What is the Antihelix?

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  • Written By: Sandi Johnson
  • Edited By: C. Wilborn
  • Last Modified Date: 23 August 2019
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On the human ear, there are several curved ridges of cartilage meant to protect the ear canal and channel sound waves into the eardrum. The centermost cartilage, a tough curved ridge inside the pinna, carries the name antihelix or anthelix, depending on the literature referenced. Following along the ear lobe, up to the top of the ear known as the helix, the antihelix begins just at the top of the ear lobe and travels parallel to the helix. In terms of placement, it forms a "C" around the concha, the area of leading into the ear canal.

As part of the auditory system, the antihelix helps channel sound into the eardrum while acting as a barrier against possible injury. Layers and folds of cartilage throughout the ear structure serve as padding to prevent blunt trauma to the sensitive membranes of the inner ear. Depending on individual physiology, the antihelix may be more prominent along the outer edge of the ear than near the fossa triangularis, where the top of the ear reattaches to the head. The exact structure does not necessarily affect the function of the auditory system.


During the 1980s, jewelry pieces known as ear clips or ear bands wrapped around both the helix and the antihelix. Such jewelry gave individuals the opportunity to express their unique tastes and interests. Numerous musicians, celebrities, and both British and America youths opted for ear bands to accessorize multiple lobe piercings on a single ear. The practice of wearing ear clips or ear bands around the helix and antihelix eventually evolved to modern cartilage piercings.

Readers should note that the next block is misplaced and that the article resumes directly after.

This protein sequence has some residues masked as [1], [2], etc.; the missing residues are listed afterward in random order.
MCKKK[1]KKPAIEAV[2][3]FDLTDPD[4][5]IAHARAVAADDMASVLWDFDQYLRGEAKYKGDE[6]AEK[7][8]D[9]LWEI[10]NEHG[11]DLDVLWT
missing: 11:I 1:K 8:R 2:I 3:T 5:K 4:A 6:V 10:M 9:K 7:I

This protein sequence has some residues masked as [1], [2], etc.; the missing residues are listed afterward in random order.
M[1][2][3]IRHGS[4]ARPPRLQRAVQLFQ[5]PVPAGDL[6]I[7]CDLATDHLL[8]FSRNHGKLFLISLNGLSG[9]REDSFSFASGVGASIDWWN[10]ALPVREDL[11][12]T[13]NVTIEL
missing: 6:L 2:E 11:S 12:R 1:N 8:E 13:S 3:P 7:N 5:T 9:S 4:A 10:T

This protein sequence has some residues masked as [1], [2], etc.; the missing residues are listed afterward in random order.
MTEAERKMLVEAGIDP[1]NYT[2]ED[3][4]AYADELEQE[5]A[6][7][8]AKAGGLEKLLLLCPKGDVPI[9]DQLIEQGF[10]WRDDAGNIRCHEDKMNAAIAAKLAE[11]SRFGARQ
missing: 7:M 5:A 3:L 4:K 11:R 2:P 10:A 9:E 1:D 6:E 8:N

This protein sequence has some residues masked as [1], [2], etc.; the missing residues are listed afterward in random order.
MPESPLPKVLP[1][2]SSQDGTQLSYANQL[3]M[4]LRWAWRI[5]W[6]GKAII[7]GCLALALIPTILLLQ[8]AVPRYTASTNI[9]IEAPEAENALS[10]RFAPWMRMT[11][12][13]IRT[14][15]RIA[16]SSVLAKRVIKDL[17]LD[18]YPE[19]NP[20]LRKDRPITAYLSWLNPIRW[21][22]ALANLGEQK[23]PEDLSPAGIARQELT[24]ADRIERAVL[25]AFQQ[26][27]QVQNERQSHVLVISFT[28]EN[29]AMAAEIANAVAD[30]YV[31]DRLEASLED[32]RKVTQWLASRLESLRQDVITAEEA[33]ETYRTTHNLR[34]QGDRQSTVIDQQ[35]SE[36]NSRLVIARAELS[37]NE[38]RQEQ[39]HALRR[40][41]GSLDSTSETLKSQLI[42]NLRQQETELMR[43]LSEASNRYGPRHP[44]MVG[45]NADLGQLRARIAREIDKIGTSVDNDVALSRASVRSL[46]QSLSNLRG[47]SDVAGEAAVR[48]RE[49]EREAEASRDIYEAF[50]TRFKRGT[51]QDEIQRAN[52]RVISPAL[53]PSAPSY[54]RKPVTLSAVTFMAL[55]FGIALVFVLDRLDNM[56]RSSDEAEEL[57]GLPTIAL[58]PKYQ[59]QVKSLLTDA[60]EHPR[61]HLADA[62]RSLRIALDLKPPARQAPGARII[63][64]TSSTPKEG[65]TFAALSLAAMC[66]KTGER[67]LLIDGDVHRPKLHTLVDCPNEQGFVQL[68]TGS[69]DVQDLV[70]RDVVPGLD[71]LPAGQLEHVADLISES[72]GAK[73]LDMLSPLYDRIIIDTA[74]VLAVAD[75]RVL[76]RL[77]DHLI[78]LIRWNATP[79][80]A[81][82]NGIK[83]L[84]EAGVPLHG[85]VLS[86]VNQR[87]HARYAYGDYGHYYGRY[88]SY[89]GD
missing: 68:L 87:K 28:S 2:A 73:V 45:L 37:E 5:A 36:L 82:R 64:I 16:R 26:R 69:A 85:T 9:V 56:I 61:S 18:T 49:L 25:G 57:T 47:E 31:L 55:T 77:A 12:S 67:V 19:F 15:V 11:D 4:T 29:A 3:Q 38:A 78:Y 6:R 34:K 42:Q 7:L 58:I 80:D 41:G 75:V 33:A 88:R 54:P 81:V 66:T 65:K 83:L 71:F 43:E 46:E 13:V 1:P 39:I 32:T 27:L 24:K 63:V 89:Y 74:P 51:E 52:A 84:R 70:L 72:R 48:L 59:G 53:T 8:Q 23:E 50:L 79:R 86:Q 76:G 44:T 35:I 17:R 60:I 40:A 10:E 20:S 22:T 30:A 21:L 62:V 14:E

Piercing the antihelix is a popular practice among those interested in body modifications. Such piercings first appeared in California, reportedly through the work of Eric Dakota. The story goes that these piercings took on their name from a shortened version of Mr. Dakota's first and last names. Known as rook piercings, these body modifications generally involve a ring or curved barbell inserted through the antihelix. Typically, the piercing sits closes to the fossa triangularis, just above the tragus.

Rook piercings, according to those who have undergone the procedure, require serious consideration. Reportedly, antihelix pain during the piercing process is more pronounced than other body piercings. Additionally, piercings through this part of the ear take more consideration and care after the procedure. Healing time lasts from two months to a full year, depending on the individual. Piercers advise recipients against sleeping on a pierced antihelix during the healing process.


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